Monday, December 20, 2010

Two Dollar Plate, French Sterling

I picked this up for two dollars yesterday at a junk store on a lark. I did not see any of the usual marks, just ones I could not really see clearly. It was heavy, tarnished (it sat in the sink overnight and was much worse)  but it did not have any sorts of the usual silver plate marks. I liked the detail of the flowers on it (the picture does not do it justice) but was wary because it is a small piece and seems to be missing something.  I don't know what the center is for it is the size of a teacup. I think that is what I may do with it. 

The marks were confusing. I looked in Rainwater's book first this did not help. There are two marks I had a hard time seeing.  I knew it had a Minerva head, so I did some internet searching. It also had another head in a square cartouche. At first I thought it might be Dutch. This did not pan out. Then I thought it might be Russian. It was close (the mark was so hard to see) but this did not turn out. Then I figured out that it was French. I still have a lot I am trying to learn about international hallmarks, and I rely heavily on this wonderful site. 925-1000 is one of my go to places on the internet for information.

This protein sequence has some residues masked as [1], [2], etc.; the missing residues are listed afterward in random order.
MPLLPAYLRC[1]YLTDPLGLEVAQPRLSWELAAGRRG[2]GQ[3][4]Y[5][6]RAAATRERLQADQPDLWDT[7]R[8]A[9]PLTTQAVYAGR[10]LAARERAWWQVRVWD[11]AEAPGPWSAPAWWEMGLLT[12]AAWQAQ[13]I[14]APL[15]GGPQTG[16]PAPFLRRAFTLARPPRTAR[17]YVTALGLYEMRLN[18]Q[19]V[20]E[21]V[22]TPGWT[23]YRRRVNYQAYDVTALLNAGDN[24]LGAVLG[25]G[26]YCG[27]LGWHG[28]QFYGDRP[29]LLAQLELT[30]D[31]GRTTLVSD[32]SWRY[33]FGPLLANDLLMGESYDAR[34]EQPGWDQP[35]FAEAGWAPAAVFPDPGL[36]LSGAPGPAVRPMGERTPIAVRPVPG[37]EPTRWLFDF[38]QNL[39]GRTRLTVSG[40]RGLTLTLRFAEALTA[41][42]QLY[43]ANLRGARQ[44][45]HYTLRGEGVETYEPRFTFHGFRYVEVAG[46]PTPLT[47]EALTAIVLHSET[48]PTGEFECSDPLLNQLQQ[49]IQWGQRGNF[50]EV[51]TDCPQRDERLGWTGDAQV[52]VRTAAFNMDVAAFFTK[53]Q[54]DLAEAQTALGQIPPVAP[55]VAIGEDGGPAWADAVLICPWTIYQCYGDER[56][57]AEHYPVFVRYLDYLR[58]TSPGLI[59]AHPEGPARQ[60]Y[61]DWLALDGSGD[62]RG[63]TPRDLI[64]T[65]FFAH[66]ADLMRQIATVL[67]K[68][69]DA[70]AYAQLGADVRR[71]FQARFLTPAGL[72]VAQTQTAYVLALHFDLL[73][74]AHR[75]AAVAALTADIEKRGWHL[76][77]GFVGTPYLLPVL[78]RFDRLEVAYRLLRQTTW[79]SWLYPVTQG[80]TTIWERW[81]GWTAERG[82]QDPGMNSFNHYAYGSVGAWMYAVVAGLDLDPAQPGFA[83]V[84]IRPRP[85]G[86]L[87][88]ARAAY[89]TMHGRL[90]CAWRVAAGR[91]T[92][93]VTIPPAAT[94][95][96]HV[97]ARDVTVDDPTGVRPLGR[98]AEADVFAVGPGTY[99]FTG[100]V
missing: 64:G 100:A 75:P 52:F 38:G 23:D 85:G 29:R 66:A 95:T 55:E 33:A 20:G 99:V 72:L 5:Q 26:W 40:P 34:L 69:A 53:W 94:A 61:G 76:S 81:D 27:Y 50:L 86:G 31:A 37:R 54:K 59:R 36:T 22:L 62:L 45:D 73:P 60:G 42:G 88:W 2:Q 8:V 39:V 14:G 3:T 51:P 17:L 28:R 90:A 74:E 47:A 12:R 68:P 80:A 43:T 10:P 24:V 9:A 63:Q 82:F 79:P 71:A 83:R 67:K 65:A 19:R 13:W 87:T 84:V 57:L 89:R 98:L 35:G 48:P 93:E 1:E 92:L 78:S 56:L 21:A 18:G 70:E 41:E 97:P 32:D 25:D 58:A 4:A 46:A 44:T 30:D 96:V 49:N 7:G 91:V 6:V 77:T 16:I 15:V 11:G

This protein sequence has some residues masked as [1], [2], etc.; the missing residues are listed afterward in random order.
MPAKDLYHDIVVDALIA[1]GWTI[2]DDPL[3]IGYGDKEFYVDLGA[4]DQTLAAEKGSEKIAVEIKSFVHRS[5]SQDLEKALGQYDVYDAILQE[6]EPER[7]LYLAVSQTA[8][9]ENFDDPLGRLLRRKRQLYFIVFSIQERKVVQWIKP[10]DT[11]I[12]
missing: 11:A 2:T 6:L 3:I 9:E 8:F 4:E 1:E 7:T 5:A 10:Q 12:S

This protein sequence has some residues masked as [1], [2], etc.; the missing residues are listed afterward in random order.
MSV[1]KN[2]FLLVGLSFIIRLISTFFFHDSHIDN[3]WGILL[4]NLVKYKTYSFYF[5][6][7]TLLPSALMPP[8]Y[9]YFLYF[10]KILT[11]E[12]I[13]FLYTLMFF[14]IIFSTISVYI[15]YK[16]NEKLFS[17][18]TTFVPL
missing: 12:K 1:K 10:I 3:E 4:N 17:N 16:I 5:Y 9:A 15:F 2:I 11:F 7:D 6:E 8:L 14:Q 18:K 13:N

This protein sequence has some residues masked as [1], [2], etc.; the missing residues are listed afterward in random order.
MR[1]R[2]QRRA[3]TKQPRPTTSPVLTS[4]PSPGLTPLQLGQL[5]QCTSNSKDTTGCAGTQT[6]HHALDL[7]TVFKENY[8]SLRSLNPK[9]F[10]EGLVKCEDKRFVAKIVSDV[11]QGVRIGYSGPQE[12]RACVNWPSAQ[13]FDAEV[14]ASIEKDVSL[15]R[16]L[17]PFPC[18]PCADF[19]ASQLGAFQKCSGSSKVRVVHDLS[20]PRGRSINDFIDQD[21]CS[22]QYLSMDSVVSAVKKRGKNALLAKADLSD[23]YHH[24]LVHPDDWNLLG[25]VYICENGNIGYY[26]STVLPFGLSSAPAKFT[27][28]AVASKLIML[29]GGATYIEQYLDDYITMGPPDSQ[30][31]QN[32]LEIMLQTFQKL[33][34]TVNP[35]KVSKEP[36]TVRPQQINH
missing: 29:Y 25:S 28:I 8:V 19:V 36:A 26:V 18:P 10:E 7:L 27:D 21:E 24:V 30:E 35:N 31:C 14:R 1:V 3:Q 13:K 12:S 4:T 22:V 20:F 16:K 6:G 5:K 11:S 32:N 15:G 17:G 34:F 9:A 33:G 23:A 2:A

As an online encyclopedia of silver they are second to none. I could not do my work without them. So not only did they help me confirm the assay mark as being french, they had information on the maker. 

Turns out it is Emile Delaire who worked from 1882 to 1920. 

I could not have asked for a better deal, a better research site, or a better dish. Thats pretty good if I do say so myself. 

1 comment:

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